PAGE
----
Unfortunately, these presuppositions are the primary reason I regard the work as less than scholarly.Lockyer never considers explanations for the correspondences other than their purported prophetic nature; that is, that they are adumbrations of Christianity (most unbeknownst to their authors) that were fulfilled in every detail in the person of Jesus.Yet there is also a perfectly mundane explanation for such correspondences, and Lockyer needn't have looked far to find it.A simple explanation that accounts for the vast majority of the purported prophecies is that the history of Jesus was crafted by weaving together passages from the Old Testament through a practice known as "midrash."Given the late inclusion of such details (beginning in the Gospel of Mark), the virtual absence of extrabiblical corroboration, the numerous telltale signs of copied and embellished passages, and the prevalence of midrash among the ancient Jews, this explanation fits the available facts and rests upon well-documented tradition.No supernatural intervention is required, no amazing coincidences are claimed, no conspiracies posited, and no deception or insanity need be invoked.On what grounds, then, does Lockyer completely ignore this and all other alternative explanations?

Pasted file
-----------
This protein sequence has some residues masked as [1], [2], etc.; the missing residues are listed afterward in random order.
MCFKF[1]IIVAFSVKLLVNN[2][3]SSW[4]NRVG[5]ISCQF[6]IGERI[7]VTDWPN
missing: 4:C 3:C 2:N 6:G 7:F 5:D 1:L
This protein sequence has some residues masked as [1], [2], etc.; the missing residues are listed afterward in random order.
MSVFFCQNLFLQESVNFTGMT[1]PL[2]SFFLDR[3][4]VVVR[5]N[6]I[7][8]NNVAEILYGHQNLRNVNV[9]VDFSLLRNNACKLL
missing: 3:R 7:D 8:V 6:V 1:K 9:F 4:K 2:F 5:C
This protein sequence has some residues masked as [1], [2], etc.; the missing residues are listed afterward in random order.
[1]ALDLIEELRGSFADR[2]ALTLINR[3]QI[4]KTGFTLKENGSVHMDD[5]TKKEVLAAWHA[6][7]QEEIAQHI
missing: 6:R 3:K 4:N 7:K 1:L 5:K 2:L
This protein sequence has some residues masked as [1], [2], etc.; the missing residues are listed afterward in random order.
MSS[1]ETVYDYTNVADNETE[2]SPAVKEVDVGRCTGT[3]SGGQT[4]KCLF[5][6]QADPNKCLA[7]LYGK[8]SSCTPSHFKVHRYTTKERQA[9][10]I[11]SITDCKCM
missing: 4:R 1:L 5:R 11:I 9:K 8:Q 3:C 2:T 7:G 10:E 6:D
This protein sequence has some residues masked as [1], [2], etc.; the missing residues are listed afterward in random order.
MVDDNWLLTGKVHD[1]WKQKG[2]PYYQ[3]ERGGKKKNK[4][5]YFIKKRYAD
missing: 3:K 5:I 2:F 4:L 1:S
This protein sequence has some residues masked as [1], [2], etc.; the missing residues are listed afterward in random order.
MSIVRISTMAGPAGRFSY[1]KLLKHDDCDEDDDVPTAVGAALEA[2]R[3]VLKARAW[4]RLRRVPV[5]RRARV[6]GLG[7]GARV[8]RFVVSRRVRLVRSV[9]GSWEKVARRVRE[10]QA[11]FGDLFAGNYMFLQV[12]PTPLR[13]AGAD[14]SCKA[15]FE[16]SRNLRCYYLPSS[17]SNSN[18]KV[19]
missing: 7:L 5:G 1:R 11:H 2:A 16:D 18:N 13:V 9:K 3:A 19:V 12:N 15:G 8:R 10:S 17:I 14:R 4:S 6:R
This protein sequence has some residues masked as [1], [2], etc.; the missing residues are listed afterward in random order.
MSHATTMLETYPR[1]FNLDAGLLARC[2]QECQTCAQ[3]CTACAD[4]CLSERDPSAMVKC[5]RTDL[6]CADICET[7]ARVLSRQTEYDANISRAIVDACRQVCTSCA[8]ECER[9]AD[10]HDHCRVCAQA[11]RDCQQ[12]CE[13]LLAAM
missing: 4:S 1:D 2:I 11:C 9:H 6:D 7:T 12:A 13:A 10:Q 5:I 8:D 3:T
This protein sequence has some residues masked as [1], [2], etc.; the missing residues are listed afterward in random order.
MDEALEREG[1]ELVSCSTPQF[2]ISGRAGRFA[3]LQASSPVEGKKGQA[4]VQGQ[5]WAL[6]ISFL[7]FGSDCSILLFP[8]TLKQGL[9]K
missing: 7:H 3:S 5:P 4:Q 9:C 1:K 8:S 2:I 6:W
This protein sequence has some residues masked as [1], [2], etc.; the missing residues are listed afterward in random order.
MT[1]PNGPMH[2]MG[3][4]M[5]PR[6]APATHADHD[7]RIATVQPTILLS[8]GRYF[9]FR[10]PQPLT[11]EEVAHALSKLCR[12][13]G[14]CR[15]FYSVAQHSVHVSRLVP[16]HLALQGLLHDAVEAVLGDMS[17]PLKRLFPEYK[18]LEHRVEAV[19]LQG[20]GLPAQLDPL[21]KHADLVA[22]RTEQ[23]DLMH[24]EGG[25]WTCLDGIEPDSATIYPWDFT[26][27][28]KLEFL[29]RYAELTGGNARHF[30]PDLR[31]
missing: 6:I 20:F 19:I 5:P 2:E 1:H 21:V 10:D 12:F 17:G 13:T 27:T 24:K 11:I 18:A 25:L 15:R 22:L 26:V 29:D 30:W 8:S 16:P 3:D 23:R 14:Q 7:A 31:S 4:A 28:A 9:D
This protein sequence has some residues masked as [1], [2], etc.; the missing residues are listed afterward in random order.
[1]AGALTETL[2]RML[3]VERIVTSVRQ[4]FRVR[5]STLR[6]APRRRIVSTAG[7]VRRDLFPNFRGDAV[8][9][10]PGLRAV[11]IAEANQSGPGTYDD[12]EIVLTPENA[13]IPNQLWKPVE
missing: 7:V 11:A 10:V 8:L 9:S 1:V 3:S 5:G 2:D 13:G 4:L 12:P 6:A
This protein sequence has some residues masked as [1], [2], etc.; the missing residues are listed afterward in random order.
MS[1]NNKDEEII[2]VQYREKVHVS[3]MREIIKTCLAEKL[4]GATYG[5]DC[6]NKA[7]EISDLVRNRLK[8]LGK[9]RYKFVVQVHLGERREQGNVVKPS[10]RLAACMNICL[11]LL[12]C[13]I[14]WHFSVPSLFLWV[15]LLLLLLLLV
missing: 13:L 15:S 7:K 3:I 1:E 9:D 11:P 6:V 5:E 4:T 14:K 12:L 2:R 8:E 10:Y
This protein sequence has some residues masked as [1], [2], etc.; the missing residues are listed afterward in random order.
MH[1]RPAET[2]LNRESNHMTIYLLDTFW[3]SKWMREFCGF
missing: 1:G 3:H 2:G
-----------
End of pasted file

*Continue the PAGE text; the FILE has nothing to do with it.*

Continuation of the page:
I do not wish to entirely dismiss this author's considerable talents and effort merely because he did not give credence to an alternative theory that I favor.Lockyer has every right to present his ideas from his personal vantage point, omitting those ideas he does not find compelling (or perhaps is unaware of).But doing so clearly limits the audience to those who wish to proceed uncritically from the same presuppositions as Lockyer.Hence, the book cannot be construed as an answer to skeptics, nor can it be construed as a scholarly examination of the evidence; it simply reaffirms what one has already chosen to believe.